UNFPAState of World Population 2003
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HOME: STATE OF WORLD POPULATION 2003: Promoting Healthier Behavior
State of World Population
Overview of Adolescent Life
Gender Inequality and Reproductive Health
HIV/AIDS and Adolescents
Promoting Healthier Behavior
Meeting Reproductive Health Services Needs
Comprehensive Programmes for Adolescents
Giving Priority to Adolescents
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Promoting Healthier Behavior

Where Adolescents Get Their Information
Sexuality Education in Schools
Peer Education and Peer Counseling
Reaching Out-of-school Youth
Mass Media, Entertainment and Sports

Reaching Out-of-school Youth

Reaching adolescents who are not in school remains the greatest challenge. Some programmes have found a way to use peer educators for this target group. Other promising programmes sponsored by youth organizations combine informational efforts with income-producing and micro-enterprise activities. While these groups have learned important lessons, such programmes are typically small and difficult to expand because they lack an existing network or structure.

Family planning associations in Belize and Peru succeeded in reaching out-of-school youth through a drama/dance peer counselling programme and an income-generating strategy, respectively.(52)

In collaboration with the Program for Appropriate Technology in Health, the Kenya Scouts Association developed a 72-hour family life skills programme that covered decision-making, health and hygiene, STIs and HIV, sexuality, relationships and reproductive health.(53) Scout leaders were trained to teach the lessons and to work with parents on improving communication with youth, including on sexuality. An evaluation showed that working with a homogeneous out-of-school group was more effective than mixing these young people with their in-school peers. In 1998, UNFPA supported the expansion of this programme to all scouting units throughout the country over a four-year period.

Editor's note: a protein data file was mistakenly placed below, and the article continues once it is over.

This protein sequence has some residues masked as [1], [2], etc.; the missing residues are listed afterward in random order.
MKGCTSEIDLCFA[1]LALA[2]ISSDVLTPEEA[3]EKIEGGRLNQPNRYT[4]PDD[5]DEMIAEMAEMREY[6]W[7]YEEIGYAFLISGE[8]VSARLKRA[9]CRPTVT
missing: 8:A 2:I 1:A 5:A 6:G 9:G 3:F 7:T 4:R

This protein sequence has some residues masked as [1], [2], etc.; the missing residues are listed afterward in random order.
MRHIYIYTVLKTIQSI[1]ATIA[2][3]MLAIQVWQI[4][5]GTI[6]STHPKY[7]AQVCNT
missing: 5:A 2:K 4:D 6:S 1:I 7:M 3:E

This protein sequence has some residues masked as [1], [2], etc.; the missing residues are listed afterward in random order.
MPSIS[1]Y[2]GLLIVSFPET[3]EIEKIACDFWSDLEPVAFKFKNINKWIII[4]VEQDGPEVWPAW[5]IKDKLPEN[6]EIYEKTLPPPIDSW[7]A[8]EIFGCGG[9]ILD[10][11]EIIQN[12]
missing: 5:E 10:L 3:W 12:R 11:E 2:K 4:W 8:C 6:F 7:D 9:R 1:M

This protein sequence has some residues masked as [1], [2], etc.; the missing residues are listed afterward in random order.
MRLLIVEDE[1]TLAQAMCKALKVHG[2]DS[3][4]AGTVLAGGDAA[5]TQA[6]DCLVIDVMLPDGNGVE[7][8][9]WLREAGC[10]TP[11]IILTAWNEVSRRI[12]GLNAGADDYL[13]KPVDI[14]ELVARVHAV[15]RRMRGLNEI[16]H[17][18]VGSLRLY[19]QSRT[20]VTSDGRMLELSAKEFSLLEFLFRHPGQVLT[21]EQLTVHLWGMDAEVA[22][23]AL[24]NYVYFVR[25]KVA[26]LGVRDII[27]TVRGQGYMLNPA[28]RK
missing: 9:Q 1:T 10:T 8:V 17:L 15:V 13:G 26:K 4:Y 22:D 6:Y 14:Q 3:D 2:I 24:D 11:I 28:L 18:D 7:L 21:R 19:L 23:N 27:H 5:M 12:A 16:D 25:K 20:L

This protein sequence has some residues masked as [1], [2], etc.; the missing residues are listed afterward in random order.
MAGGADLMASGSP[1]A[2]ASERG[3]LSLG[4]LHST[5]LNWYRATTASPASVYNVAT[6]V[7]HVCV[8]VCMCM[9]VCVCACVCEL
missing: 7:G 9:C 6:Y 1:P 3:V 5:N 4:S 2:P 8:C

Like Homies Unidos (see box), Thailand’s Lifenet programme aimed to build support networks and peer education skills among young people at risk.(54) The programme combined various youth activities, linked itself to other organizations in support of youth, and engaged local leaders in overcoming negative attitudes towards young people. It worked with managers of bars and nightclubs and created educational opportunities in venues where youth spent time. Young people involved in this project eventually set up their own group, Cycle of Life, and established a newsletter, a mobile phone hotline and a drop-in centre.


Gang members in search of better lives without violence founded El Salvador’s Homies Unidos in 1996. As a result of the 12-year war in El Salvador, many children were left on their own and turned to street gangs for a sense of belonging and identity. The lives of gang members are short and dangerous.

The founders of Homies Unidos wanted to address both violence and health risks faced by their peers. Early experience showed them that they had to recruit gang members as peer counsellors, both to attract other members and to communicate using the right vocabulary, codes of conduct and familiarity with life choices.See Sources

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